Survivors of Mother Emanuel AME shooting still face lingering question

Survivors of Mother Emanuel AME shooting still face lingering question

CHARLESTON, SC (WCSC) - Three women and two children survived the shooting at Emanuel AME Church on June 17, 2015.

The pastor's wife and her daughter were in an office during the Bible study.

But Felecia Sanders, her 11-year-old granddaughter and Polly Sheppard witnessed the nine killings firsthand because they were in the room when the gunfire began.

"I go through June 17th all day, all night. All day, all night. I think about what I could've done differently, what could we have said differently if anything," Sanders said.

"77 shots. It actually sounded like a transformer blew," Sanders said.

"But then she yelled and that's when I took cover," Sheppard said. "I kept praying under the table, the Lord kept me calm."

"After I heard the shots, I thought he would've shot and run out, I didn't know it would've kept on going," Sanders said.

The women were part of a group of worshipers who welcomed the accused shooter at the start of Bible study that night.

"We were so nice to him, we were so nice to him," Sanders said. But at the end of the hour, everything changed. "I don't know what I was expecting, I was just waiting on my turn."

Sanders watched her son, Tywanza, die while protecting her aunt, Susie Jackson.

"I never thought that in my wildest nightmare that I would lose my child, my friends, at Bible study," Sanders said. "That's the part I can't get past."

Two days later, the families confronted the suspect in bond court and surprised everyone with their message.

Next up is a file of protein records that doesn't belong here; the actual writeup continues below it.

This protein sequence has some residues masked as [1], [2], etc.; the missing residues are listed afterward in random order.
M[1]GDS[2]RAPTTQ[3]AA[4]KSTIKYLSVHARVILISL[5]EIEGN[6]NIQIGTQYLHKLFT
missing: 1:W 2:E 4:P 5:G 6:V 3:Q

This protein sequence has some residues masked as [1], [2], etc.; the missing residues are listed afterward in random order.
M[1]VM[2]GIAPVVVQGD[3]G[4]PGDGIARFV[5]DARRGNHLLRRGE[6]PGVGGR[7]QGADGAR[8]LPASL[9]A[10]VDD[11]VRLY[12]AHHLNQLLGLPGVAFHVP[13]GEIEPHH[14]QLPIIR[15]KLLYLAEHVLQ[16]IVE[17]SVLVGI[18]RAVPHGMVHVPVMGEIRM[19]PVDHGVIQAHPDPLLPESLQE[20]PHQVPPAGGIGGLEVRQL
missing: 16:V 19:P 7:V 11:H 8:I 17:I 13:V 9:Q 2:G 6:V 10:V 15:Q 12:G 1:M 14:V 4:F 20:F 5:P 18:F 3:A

"Tywanza was my hero, but as we say in the Bible study, we enjoyed you, but may God have mercy on you," Sanders said. "Forgiveness is a relief. Dylann Roof doesn't care if I forgive him or to, forgiveness is for me it's not for him. If Dylann Roof just would've take time to walk through the room and just hail everybody that would've never happened."

Roof, who was identified as the suspect and arrested the following morning, faces multiple counts of murder and attempted murder, weapons charges in state and federal court as well as federal hate crimes.

He has not yet gone to trial.

"I forgave him also," Sheppard said. "I believe God will forgive him too. I believe in repentance. I believe God will forgive him too."

But one year after the tragedy, the ladies still have one question.

"Why did you pick me, why did you leave me? I keep wondering," Sanders said. "We've been at death's door. We've been at death's door."

Sheppard and Sanders say since the shooting, certain noises scare them. They also go to therapy for help in healing.

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